Anne covered herself. “Yes, merciful indeed.” She had no energy to say more, and so put her head down and closed her eyes. Anne was confident that the warmth of the bed, the pleasant sound of Edward’s breathing, and the natural movement of the ship would soon combine to lull her into a quiet, calm sleep.


“Come.” An interruption was most welcome. Anne and the boy were asleep, but he could not pull himself away from the doorway to look on them. An enforced intermission was necessary. He pulled the door shut and turned to greet Lieutenant Bloom, the Sir Richard’s first officer. He ducked as he removed his hat, sporting a generous smile.

He offered Wentworth a sizeable, sailcloth wrapped bundle. “This was left in the binnacle, sir.”

Wentworth took it and went to the table that took up a good portion of his Great Cabin. “Thank you. I meant to bring down when I left the quarterdeck. Was there any more news from the captain of the packet?” He’d been briefed earlier on the mail packet’s visit, but the details, along with most of the other bits of ship’s business had been washed into the whirlpool of the captain’s jumbled thoughts.

“No, Sir. Other than Captain Grant’s heartiest congratulations on the birth of a son, there was nothing of importance.”

He was about to take his leave when Wentworth asked, “Bloom, I believed you have mentioned that you have children.”

“Yes, I do, Sir. Three of them. Two boys and a girl.” He stood in anticipation of another question.

Why he asked the question was a mystery. Wentworth could not think of a single thing he wanted to know about Bloom’s children. He dismissed the man. It was impossible not to see Bloom’s puzzled look as he left.

“God, it will get around soon that the captain has gone daft.” As he was about to take a seat and open the mail, the door to the cabin opened and his steward entered, holding the door.  Eyerly backed in, struggling with something. “Mr Eyerly, Mr Collins, what brings you—”

They placed before him a cradle. The men took their places on each end. They snatched off their caps, their smiles wide.

“Sir, I have been delegated by the crew to present this to you and Mrs Wentworth.” Collins fingered his cap for a moment and then continued “It comes with our heartiest congratulations on the birth of the young Master Wentworth.”

Eyerly stepped forward. “Mr Collins did the frame, and is from top to bottom responsible for the carving at the foot and head. And each of the men, even the little boys, with some help, took a hand in makin’ all the spindles, Sir.” His pride in the crew’s participation was plain. “And Old Gordon knitted this here blanket.” He held up a deep grey square Wentworth calculated it would easily cover a small baby. Eyerly put that aside and picked up some other bits of cloth. “And these was sewed by mostly men who is fathers, and have an idea what babies like to wear.” He put them back gently.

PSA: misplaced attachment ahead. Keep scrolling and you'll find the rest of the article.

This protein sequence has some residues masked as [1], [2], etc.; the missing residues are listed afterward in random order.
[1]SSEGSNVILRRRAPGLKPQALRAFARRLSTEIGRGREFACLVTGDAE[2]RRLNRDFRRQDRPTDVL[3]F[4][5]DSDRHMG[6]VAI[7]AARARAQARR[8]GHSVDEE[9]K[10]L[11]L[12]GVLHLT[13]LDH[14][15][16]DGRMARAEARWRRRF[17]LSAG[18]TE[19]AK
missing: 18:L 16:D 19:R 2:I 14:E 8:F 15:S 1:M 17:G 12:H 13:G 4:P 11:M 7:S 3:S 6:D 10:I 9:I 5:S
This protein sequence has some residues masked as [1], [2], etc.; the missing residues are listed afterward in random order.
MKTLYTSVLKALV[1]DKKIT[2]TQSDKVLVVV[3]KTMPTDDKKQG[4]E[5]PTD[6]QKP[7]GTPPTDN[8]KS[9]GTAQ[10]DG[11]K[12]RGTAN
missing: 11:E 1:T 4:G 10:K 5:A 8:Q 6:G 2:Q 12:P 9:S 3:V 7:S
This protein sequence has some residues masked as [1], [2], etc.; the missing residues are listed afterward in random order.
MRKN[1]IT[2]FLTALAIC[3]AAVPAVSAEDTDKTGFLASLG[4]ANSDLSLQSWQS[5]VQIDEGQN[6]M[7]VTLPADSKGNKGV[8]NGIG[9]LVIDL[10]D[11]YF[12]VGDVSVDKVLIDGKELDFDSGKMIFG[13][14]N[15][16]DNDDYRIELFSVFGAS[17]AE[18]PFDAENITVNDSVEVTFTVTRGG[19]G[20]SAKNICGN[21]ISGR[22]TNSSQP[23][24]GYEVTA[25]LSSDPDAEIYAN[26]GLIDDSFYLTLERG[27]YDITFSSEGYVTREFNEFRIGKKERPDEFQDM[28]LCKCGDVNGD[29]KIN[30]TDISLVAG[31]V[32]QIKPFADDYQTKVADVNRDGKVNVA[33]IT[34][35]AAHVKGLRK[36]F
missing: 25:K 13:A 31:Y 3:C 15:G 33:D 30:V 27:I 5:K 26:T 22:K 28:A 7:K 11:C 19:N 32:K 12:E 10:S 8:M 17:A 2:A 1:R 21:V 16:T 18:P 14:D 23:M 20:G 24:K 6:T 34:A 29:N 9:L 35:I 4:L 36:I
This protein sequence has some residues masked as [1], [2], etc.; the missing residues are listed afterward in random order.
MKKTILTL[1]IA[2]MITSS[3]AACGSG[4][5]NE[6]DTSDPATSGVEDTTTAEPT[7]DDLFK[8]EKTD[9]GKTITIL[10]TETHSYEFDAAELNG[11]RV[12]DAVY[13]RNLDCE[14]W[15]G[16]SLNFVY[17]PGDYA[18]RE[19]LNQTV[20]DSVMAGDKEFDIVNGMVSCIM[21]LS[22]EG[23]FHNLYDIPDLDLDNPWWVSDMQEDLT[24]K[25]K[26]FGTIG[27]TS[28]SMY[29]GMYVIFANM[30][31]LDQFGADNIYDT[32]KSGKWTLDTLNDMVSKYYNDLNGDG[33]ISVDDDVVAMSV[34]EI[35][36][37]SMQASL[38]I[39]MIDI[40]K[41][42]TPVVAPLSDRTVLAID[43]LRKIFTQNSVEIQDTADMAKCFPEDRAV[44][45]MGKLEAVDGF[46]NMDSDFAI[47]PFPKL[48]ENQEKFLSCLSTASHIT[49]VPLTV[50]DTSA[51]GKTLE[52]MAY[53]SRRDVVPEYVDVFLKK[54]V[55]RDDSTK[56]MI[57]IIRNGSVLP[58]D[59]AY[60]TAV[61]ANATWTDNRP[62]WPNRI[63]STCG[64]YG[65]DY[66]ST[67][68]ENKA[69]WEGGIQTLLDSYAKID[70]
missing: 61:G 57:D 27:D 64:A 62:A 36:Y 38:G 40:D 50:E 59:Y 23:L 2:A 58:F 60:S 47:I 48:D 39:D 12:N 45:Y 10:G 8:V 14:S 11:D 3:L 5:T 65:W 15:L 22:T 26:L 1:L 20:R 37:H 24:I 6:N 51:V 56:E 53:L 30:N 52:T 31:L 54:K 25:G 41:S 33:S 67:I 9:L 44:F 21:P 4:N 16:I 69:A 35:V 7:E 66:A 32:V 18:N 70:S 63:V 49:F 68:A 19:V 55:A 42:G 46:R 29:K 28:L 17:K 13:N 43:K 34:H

The Captain was speechless. Mr Collins, the ship’s carpenter, was known for his most excellent craftsmanship, but not his speed. It was obvious that the cradle was not something knocked together that day. He was stunned not so much by the quality of the gift, but the secrecy surrounding its creation. It would be quite possible for Collins to work on a project without anyone knowing for he had a small and private workroom. But to have the rest of the crew so intimately involved—not only making the cradle, but the sewing as well—and yet not have the entire scheme quickly become common knowledge, was a testament to the men and their desire to surprise him and his wife.

He’d done his best not to sound sentimental and insipid when he thanked them, and asked that both his and Mrs Wentworth’s thanks be conveyed to the men. He trusted that Eyerly would cover for him if he did not accomplish that aim. “It was my intention to order a double ration for the men this evening. I think a week of double rations is in order. Again, thank the men for me, Eyerly.” Wentworth took a seat and pulled the cradle to him. The work on the frames was very fine. Collins was a furniture maker on shore. The tooling on the head was exquisite. Vines and leaves twisted and encircled a bold “W” in the midst of them. The spindles were smoothed so not to give splinters, but most were fairly crooked and ill carved. But each represented so much more than the sum of their workmanship. The captain gave the cradle a push. It swayed back and forth as smooth as anything. For an instant, he envisioned his son sleeping serenely in it.

Voices outside the door broke in on his peaceable thoughts. Nearly at the moment he heard them, the door opened and the marine stepped in. The voices were louder and quite distinguishable now. “Sir. Mr Hannigan wishes to see you.” He lurched forward a little, turned and told those behind him to back away.

It would seem the truce struck earlier by Llewellyn and Hannigan was quite broken. “Let them in.” Wentworth’s vision of little Edward in the cradle dissolved.

“Sir, I demand that—” Hannigan’s opening remarks were interrupted by his colliding with the cradle. It swung back and forth wildly, catching him in the leg twice before he could stop it. He glared at it, and Wentworth would not be surprised if the surgeon kicked it across the cabin. Thankfully, the man was under the captain’s close scrutiny. Wentworth glanced at Llewellyn and saw the trailing edge of a smirk.